Dreadful Parenting

Dreadful Parenting February 14, 2012

It’s 9:22 a.m. and I’ve already managed to neglect my children physically, give them negative disciplinary reinforcement, and lay down the foundation for a lifetime of spiritual confusion.

Someone should give me an award. These sorts of reprehensible mothering skills can’t be learned or imitated. They only arise out of long years of non-practice.

The morning started out so well, too. I made one of those overnight-soaking oatmeal bakes last night for a Valentine’s Day treat. I got up when the alarm actually went off (stop the presses, people) and turned the oven on and put the oatmeal in. So I didn’t actually wait for the oven to heat up because I really wanted to crawl back into bed for the 45 minutes of baking time, but in my defense, it was 6 a.m. (That’s totally a valid defense.)

I ended up crawling back in bed with a snotty, hacking Charlotte instead of my snoring Ogre because when Charlotte is sick her world comes to a wailing end. But it was nice, in spite of the snot, to cuddle with Charlotte and Sienna for a little while. When the timer went off in the kitchen Sienna raised her head like a hound catching a scent and said, “What’s in the oven?” I told her it was a Valentine’s Day breakfast, and Charlotte and I trudged after a sprinting Sienna into the kitchen to pull it out of the oven. I even got really crafty and made a little heart on top of the oatmeal out of raisins. (Okay, I stole the idea from Catholic Cuisine.)

Usually I try to get up early enough to fry some eggs for the Ogre to eat on his way out the door in the mornings, and the kids and I eat after he leaves. So it was really nice to sit down and eat breakfast together as a family. I was feeling like such an organized, accomplished little housewife, too, sending my husband off to work with a stomach full of hearty oatmeal and the bright-eyed smiles of well-fed children.

Then the kids went into the girls’ room to play on the bed and I decided the dishes could wait. I joined them, laying down with Charlotte while Liam and Sienna giggled.

Then I fell asleep.

I woke up about a half-hour later to an empty room and Charlotte banging and crying on the outside of the closed door. As it turned out, they had all left the room and Charlotte had locked the door behind her. Now Charlotte was frantically trying to get back into the room to wake me up because Sienna was stuck on the toilet with no toilet paper.

To make reparations for my gross parental neglect, I played with the kids in the living room for a little while. For some reason, I decided that today was the day to teach Liam “pop-pop-bang.”

In case you’re unfamiliar with the wonder that is Cinderella Man, this is what I’m talking about.

Cinderella Man  came out when Sienna was little. It’s just the kind of movie the Ogre’s brother, Sienna’s godfather, loves. After he saw it he taught his 18-month-old goddaughter to “pop, pop, bang.” Obviously he didn’t actually teach her to hit anyone, just to jab at the air or his hands while saying, “pop pop bang.” It’s become a bit of a family tradition since then. So today, I decided to teach Liam.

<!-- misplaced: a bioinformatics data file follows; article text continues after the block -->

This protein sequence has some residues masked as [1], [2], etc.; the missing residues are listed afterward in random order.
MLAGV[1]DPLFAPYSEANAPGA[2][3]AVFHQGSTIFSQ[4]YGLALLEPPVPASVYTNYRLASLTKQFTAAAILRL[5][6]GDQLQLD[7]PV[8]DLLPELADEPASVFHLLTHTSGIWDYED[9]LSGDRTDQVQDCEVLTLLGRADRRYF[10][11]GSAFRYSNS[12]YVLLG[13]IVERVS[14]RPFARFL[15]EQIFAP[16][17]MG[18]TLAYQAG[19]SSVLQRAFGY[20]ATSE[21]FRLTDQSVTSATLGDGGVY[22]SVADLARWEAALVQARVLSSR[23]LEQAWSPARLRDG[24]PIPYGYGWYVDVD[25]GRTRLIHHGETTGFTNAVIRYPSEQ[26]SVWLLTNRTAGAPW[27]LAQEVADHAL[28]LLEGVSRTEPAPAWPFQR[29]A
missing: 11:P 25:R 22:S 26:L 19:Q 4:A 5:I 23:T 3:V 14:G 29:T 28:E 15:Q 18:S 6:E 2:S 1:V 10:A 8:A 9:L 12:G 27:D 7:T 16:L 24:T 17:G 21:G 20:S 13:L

I don’t know what I was thinking. With my girls, it was just a fun thing to do and say. When I showed Liam, his whole face lit up. His eyes glittered. He laughed, elated, and then proceeded to “pop, pop, bang” me right in the face.

Who knew an 18-month-old could hit so hard? Not me. I thought he had broken my nose, or my glasses at the very least. He, of course, was delighted. His mother had just given him carte blanche to punch everyone in the face! He turned on his sisters, his chubby fists flying in a fury of “pop-pop-bangs”, and I was forced to hastily intervene. I stopped him and said, “No, Liam, no hitting” while his little face went from exhilarated to confused to finally devastated and he began wailing.

After I calmed him down I tried to show him to “pop pop bang” the air, but he went back to hitting me, then I had to say no again, he wailed again, and finally I just filed the whole concept under “things we will not mention again until he has reached the age of reason.”

A few minutes later Charlotte went into one of her “I want to be a baby again” tantrums (she’s been in a state of permanent regression since Liam was born and usurped her place in my lap). I explained wearily that she could never be a baby again but I would always hold her and love her. Then Sienna said, “Mom, when we die, do we become new babies and get born again?”

I’ve never heard of a child stumbling on the idea of reincarnation independently, so I wasn’t wholly prepared for this. I started to talk about how Eastern religions believe in the concept of reincarnation before realizing that 1) she’s six and 2) she’s six. So I said, “well, never mind about all that. No, we don’t become babies and get born again. We go to heaven to be with God.”

Then she asked, “In heaven, can we go to Mars?”

I didn’t actually think through my answer before saying, “Ooooh, I hope so! I like to think that heaven will be kind of like Doctor Who. When we get there, God will give us all Tardises and we can go explore the whole universe!”

Her face lit up, her eyes glittered, and she proceeded to have an imaginary adventure in her imaginary pink Tardis wherein God gets stuck in the Pandorica and she has to rescue Him.

I have a feeling she’s going to spend the rest of her life working out her salvation in fear and trembling not so that she can be with God, but so that she can have her own Tardis.

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